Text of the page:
The Importance of Vietnam Veterans Day

THE 18th of August is Vietnam Veterans day. The date is significant as it was on this day in 1966 that D Coy 6th Battalion, Royal Australian Regiment, engaged with an estimated 2500 VC and NVA in a rubber plantation near Long Tan in Phuoc Tuy province, South Vietnam. There are volumes of material dedicated to this significant battle from the Vietnam War with the outcome seen as a huge victory for the Australian troops with New Zealand artillery support. It is a fascinating story.

The day has become so much more for our Veterans who served in Vietnam. These men and women were much maligned by sectors of the Australian public for taking part in an unpopular war. Mail was stopped from being sent to them, ships taking supplies to them were not loaded by striking wharfies, upon their return they were spat on and called baby killers. These were people doing a job their government had asked them to do; many of them were conscripted to do so. In fact 11 of the 18 Australian soldiers killed in the Battle of Long Tan were National Servicemen.

Australia was involved in the Vietnam War from 1962 until 1973 but it was not until 1987 that there was a Welcome Home Parade for these Veterans in Sydney.

In June 2016 the remains of 33 people, many of them Vietnam Veterans, were returned to Australia via Richmond Air Force Base. Australia was in the lead up to a Federal election and both the incumbent Prime Minister and the Leader of the Opposition were in Sydney on the day of their return; neither of them attended the ceremony.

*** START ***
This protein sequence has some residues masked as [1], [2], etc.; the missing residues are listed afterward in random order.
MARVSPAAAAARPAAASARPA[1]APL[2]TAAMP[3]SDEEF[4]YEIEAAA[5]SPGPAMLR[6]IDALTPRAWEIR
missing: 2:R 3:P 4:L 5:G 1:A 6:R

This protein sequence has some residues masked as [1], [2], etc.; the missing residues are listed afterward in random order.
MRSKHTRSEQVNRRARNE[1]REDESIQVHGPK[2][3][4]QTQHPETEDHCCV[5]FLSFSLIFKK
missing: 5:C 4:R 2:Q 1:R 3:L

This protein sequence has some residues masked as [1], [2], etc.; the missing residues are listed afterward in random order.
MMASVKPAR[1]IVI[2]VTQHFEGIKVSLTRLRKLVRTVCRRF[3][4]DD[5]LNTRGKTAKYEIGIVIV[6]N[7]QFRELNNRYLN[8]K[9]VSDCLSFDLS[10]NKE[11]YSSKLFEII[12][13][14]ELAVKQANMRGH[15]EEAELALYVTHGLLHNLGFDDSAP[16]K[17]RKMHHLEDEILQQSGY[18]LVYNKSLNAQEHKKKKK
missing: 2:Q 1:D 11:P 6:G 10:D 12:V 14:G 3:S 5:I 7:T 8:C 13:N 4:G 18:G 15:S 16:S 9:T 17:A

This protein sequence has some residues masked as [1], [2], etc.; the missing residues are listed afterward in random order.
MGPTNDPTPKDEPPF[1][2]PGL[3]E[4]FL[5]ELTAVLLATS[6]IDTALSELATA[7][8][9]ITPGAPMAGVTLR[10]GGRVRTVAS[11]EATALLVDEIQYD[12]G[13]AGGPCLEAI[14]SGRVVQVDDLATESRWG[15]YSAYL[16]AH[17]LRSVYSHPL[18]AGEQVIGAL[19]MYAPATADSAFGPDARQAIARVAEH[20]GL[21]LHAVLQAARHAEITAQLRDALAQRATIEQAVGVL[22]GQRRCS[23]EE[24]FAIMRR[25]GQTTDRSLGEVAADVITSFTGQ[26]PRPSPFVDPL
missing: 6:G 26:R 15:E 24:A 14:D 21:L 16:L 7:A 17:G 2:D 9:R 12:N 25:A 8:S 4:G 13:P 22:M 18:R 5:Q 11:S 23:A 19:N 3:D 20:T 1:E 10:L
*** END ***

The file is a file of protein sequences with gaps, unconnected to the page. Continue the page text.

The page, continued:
The 18th of August takes on special significance for people involved in the Veteran community. We remember the sacrifice of our Vietnam Veterans and also take the time to remember all of our fallen and acknowledge the sacrifice those in our Defence Forces make.

For the past two years I have attended the Vietnam Veterans Day Service at Batemans Bay on the Eurobodalla Coast South of Sydney. There is always a large crowd in attendance with Vietnam Veterans, Australian and Vietnamese, members of the Vietnamese community, current serving members of the ADF, Army Cadets, emergency service personnel, school kids, local dignitaries and many others marking the occasion. Approximately 50 members of the Veterans Motorcycle Club Federal and South Coast Chapters made the journey from Canberra and Nowra.

After the ceremony there is a lunch put on at the Batemans Bay Soldiers Club by the Eurobodalla Vietnam Veterans Peacekeepers and Peacemakers Association. Drinks are drunk and stories are told; we commemorate and appreciate what they have done as we should have from the start. As a young Digger in the 1980’s these men were my teachers and mentors. When I went through Kapooka in 1980 many of my instructors were Vietnam Veterans; when I went overseas in 1982 my Platoon Sergeant was a Vietnam Veteran. Today I am proud to call many of them Brother.

The sacrifice our defence force personnel continue to make should never again be ignored or worse reacted to like it was in the 1970’s.

They shall grow not old,
As we that are left grow old,
Age shall not weary nor the years condemn,
At the going down of the sun,
And in the morning,
We will remember them….
Lest We Forget

Mork

Leave a Reply

Your email address will not be published.

Back to top button